Experiencing the Kiwi marketplace in real time

The 40 participating Pacific Island companies from 11 nations that attended the Pacific Trade Invest (PTI) NZ Pasifika Business Market in Auckland in March also had market visits packed into their five-day programme.

The skincare and nutraceuticals group visiting a Huckleberry outlet in Auckland.

Market visits give participants an insight into what New Zealand retailers look for when buying for their customers. This puts the Pacific company representatives in the New Zealand retail environment to get a first-hand experience of what it takes to sell product in the country’s competitive retail space.

The visits are a key part of the Path to Market programme, PTI NZ’s multi-step capacity building initiative that is aimed at paving the way for Pacific exporters to find markets for their products in New Zealand.

The visits provide an opportunity for valuable information gathering, understanding potential target audiences, store layouts, product designs, packaging and labelling. The Path to Market programme not only provides market insights, the programme helps equip these businesses with the knowledge and tools to confidently meet buyers.

After their two-day exhibition of products at the Pasifika Festival, the participating companies were split into sectors of interest to them for the market visits. These were in arts and handicraft; food and beverage; clothing and garments; skincare and nutraceuticals.

The handicraft artisans and jewellery makers visited three different companies across Auckland.

The food and beverage group tasting coffee.

Sei Oriana Samoa Stationery and Books (SSAB) located at the Fale o Samoa in Mangere, Auckland; the Auckland Museum Store at the Auckland War Memorial Museum and Meadowlark, a New Zealand manufacturing jeweller’s studio in Central Auckland were the three establishments selected for the visits.

Sei Oriana SSAB is owned by Samoan business woman and entrepreneur Fiti Leung Wai. Sei Oriana stands out as a new, modern spacious retail store, filled with a variety of items from handicrafts, books, clothing, jewellery to a small range of food products.

Ms Stanley warmly greeted everyone and explained a little background to the store. It was started primarily to provide a retail outlet in Auckland for the many products made in Samoa that did not have one. The store also sells various products from other Pacific Islands. The group took the chance to practice their ‘elevator pitch’– which they developed at Path to Market workshops — and provide their business cards for further contact.

At the Auckland Museum the group met with Lisa Varga, Director of the Museum Store. It sells a treasure trove of products with a special section dedicated to products from the Pacific Islands. The target audience is a widely spread demographic but a key spot for tourists and local New Zealanders.  Ms Varga and her assistant bought up much of the handicrafts left over from the Pasifika Business Market the previous weekend.

Meadowlark is a hip New Zealand made jewellery label stocked by the well-established and reputable Walker and Hall company who own a chain of several jewellery outlets in Auckland. The studio provides work for local artisans to produce custom jewellery pieces. For the jewellery producers in the group it was a great opportunity to see craftspeople in action, get new ideas and find out more about the jewellery distribution channels in New Zealand.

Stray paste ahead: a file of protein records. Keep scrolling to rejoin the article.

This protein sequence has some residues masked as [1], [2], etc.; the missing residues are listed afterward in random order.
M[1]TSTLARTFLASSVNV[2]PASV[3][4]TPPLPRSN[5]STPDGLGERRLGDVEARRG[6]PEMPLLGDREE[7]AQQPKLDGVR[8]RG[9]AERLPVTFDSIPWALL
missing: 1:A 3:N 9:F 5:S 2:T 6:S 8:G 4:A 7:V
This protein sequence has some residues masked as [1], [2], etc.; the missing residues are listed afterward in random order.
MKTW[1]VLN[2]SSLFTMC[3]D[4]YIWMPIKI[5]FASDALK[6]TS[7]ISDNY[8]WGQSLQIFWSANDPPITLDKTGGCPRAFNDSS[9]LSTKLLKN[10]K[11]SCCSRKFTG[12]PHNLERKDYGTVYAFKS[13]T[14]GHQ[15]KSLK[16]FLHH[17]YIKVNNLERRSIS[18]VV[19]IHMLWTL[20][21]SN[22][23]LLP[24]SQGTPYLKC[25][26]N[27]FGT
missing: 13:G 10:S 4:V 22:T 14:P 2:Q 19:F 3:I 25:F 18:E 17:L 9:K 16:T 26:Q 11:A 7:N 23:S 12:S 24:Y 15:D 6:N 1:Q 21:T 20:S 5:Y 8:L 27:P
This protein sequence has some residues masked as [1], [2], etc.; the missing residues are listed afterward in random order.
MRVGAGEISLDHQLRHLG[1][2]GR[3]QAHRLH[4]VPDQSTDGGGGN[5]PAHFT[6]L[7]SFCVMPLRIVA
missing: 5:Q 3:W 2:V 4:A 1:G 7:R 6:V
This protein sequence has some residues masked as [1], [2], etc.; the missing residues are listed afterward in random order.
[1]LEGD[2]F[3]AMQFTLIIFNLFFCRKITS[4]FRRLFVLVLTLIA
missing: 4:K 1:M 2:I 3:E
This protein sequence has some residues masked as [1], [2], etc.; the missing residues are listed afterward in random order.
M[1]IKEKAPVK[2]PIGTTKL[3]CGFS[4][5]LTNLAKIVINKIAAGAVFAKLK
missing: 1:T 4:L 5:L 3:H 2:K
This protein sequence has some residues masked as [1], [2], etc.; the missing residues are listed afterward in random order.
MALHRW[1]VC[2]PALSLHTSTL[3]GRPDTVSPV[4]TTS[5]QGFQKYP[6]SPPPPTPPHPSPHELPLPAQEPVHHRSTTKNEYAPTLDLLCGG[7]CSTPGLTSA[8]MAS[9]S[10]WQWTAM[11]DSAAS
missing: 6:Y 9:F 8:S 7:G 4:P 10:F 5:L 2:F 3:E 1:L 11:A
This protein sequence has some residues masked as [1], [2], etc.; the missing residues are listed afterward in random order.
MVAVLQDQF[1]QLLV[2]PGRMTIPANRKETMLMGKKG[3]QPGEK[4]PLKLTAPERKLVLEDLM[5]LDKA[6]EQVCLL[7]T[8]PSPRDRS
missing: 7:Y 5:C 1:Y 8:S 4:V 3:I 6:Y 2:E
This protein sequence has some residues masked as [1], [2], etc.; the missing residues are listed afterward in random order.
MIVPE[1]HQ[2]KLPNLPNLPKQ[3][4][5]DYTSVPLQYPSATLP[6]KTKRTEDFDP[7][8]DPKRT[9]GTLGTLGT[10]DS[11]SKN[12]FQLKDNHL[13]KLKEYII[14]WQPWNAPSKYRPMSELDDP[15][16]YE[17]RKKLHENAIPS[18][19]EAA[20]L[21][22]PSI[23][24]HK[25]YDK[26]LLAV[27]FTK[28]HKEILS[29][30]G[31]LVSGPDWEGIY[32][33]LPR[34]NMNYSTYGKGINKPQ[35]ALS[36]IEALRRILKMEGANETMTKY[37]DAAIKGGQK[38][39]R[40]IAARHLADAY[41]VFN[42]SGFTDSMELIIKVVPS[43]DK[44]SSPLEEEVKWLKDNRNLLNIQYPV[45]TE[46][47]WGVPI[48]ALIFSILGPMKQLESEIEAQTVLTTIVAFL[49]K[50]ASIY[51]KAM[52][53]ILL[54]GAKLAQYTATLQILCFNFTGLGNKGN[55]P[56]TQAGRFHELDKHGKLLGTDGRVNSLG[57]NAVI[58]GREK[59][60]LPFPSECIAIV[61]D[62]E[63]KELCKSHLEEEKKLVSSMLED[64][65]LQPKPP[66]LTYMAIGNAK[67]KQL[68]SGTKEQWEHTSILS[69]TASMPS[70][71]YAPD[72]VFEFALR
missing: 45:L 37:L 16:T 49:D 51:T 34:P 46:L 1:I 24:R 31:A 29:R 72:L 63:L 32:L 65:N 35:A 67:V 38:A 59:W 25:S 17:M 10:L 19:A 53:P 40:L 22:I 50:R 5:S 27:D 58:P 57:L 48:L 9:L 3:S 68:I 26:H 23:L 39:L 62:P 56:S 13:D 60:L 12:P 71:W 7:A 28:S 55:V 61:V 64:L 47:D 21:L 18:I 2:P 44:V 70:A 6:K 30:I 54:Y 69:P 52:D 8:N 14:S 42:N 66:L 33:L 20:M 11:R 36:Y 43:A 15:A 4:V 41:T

Five skincare companies from the Pacific Islands participated in the site visit programme to gain insights into the market for skincare products in New Zealand. The skincare companies were Te Tika Skincare (Cook Islands), Oshins Organics (Papua New Guinea), Alofa Niu (Samoa), Kuki Co Limited (Samoa) and Pacific Farm Holdings (Solomon Islands).

The aim of the visit is to help these Pacific companies develop a better understanding of selling their products to potential New Zealand buyers and gain insights into the different market segments in skincare. The site visits provided insights into different segments of the market such as specialty retailers (such as Commonsense Organics and Huckleberry Farms) as well as pharmacies and other major retailers such as The Body Shop.

John Burton Ltd is New Zealand’s largest importer and distributor of coffee beans purchasing beans from over 20 countries around the world.

The company hosted a group which included a number of coffee growers from several Pacific countries to a coffee cupping session involving beans that they had grown and supplied a sample to J Burton who roasted the sample and prepared it for the cupping session.

It was very clear after the session that there was a wide difference in both smell and taste of beans sourced from different places and that it is important to take consumer preference into account when considering selling coffee into the NZ market.

PTI NZ wishes to thank the managers and owners of the retail stores and business establishments for their generosity in giving of their time and allowing for insights and further understanding of the New Zealand market and the potential for Pasifika products.

For more information, please contact PTI NZ Trade Development Manager Ian Furlong at ian.f@pacifictradeinvest.co.nz


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